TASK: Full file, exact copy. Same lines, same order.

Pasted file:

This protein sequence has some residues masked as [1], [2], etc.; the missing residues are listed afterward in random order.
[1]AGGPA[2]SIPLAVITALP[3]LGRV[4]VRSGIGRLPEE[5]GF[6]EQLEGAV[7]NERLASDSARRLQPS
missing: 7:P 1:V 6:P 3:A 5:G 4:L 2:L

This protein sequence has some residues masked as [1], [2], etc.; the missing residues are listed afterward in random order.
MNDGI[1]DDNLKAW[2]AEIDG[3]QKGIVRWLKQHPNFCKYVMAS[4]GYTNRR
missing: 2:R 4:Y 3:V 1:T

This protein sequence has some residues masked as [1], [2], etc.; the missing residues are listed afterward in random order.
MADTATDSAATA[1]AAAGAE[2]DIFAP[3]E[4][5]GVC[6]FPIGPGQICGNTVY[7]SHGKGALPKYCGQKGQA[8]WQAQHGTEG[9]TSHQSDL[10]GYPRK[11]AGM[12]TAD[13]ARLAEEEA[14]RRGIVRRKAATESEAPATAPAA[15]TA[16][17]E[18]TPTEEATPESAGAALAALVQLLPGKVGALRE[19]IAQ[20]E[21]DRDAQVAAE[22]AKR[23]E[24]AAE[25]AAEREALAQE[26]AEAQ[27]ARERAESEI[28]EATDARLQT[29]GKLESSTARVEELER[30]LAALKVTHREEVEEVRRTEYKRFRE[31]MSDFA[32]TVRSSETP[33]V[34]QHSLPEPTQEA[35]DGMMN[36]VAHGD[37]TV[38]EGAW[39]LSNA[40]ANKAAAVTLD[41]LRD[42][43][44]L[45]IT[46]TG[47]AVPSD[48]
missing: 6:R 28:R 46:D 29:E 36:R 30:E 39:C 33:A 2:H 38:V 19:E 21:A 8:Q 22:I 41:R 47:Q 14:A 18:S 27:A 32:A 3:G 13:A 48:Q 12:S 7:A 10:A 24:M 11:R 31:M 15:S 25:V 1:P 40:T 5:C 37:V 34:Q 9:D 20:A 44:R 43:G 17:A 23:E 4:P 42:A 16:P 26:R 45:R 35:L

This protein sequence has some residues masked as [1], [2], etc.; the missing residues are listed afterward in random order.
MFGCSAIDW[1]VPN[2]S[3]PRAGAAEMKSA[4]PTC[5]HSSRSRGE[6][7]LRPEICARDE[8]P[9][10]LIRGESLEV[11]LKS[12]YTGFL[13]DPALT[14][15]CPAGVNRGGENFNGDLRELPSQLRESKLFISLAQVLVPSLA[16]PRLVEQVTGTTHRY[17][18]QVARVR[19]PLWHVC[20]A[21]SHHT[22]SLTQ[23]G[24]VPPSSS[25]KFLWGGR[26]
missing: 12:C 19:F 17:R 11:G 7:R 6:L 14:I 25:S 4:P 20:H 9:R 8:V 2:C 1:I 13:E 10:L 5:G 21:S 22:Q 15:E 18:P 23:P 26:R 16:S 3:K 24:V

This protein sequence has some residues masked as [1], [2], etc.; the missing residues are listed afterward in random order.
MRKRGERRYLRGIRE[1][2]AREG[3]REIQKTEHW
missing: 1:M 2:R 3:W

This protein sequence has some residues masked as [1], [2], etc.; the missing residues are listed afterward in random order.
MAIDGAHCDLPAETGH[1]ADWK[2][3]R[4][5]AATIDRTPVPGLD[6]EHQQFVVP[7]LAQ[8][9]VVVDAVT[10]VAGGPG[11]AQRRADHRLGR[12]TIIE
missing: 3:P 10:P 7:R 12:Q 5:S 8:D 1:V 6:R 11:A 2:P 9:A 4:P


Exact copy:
This protein sequence has some residues masked as [1], [2], etc.; the missing residues are listed afterward in random order.
[1]AGGPA[2]SIPLAVITALP[3]LGRV[4]VRSGIGRLPEE[5]GF[6]EQLEGAV[7]NERLASDSARRLQPS
missing: 7:P 1:V 6:P 3:A 5:G 4:L 2:L

This protein sequence has some residues masked as [1], [2], etc.; the missing residues are listed afterward in random order.
MNDGI[1]DDNLKAW[2]AEIDG[3]QKGIVRWLKQHPNFCKYVMAS[4]GYTNRR
missing: 2:R 4:Y 3:V 1:T

This protein sequence has some residues masked as [1], [2], etc.; the missing residues are listed afterward in random order.
MADTATDSAATA[1]AAAGAE[2]DIFAP[3]E[4][5]GVC[6]FPIGPGQICGNTVY[7]SHGKGALPKYCGQKGQA[8]WQAQHGTEG[9]TSHQSDL[10]GYPRK[11]AGM[12]TAD[13]ARLAEEEA[14]RRGIVRRKAATESEAPATAPAA[15]TA[16][17]E[18]TPTEEATPESAGAALAALVQLLPGKVGALRE[19]IAQ[20]E[21]DRDAQVAAE[22]AKR[23]E[24]AAE[25]AAEREALAQE[26]AEAQ[27]ARERAESEI[28]EATDARLQT[29]GKLESSTARVEELER[30]LAALKVTHREEVEEVRRTEYKRFRE[31]MSDFA[32]TVRSSETP[33]V[34]QHSLPEPTQEA[35]DGMMN[36]VAHGD[37]TV[38]EGAW[39]LSNA[40]ANKAAAVTLD[41]LRD[42][43][44]L[45]IT[46]TG[47]AVPSD[48]
missing: 6:R 28:R 46:D 29:E 36:R 30:E 39:C 33:A 2:H 38:V 19:E 21:A 8:Q 22:I 41:R 47:Q 14:A 18:S 27:A 32:A 3:G 13:A 48:Q 12:S 7:A 10:A 24:M 11:R 31:M 15:S 25:V 1:P 40:T 5:C 37:V 34:Q 9:D 20:A 44:R 43:G 17:A 23:E 4:P 42:A 16:P 26:R 45:R 35:L

This protein sequence has some residues masked as [1], [2], etc.; the missing residues are listed afterward in random order.
MFGCSAIDW[1]VPN[2]S[3]PRAGAAEMKSA[4]PTC[5]HSSRSRGE[6][7]LRPEICARDE[8]P[9][10]LIRGESLEV[11]LKS[12]YTGFL[13]DPALT[14][15]CPAGVNRGGENFNGDLRELPSQLRESKLFISLAQVLVPSLA[16]PRLVEQVTGTTHRY[17][18]QVARVR[19]PLWHVC[20]A[21]SHHT[22]SLTQ[23]G[24]VPPSSS[25]KFLWGGR[26]
missing: 12:C 19:F 17:R 11:G 7:R 6:L 14:I 25:S 4:P 20:H 9:R 8:V 2:C 1:I 13:E 10:L 5:G 21:S 22:Q 15:E 18:P 23:P 26:R 16:S 3:K 24:V

This protein sequence has some residues masked as [1], [2], etc.; the missing residues are listed afterward in random order.
MRKRGERRYLRGIRE[1][2]AREG[3]REIQKTEHW
missing: 1:M 2:R 3:W

This protein sequence has some residues masked as [1], [2], etc.; the missing residues are listed afterward in random order.
MAIDGAHCDLPAETGH[1]ADWK[2][3]R[4][5]AATIDRTPVPGLD[6]EHQQFVVP[7]LAQ[8][9]VVVDAVT[10]VAGGPG[11]AQRRADHRLGR[12]TIIE
missing: 3:P 10:P 7:R 12:Q 5:S 8:D 1:V 6:R 11:A 2:P 9:A 4:P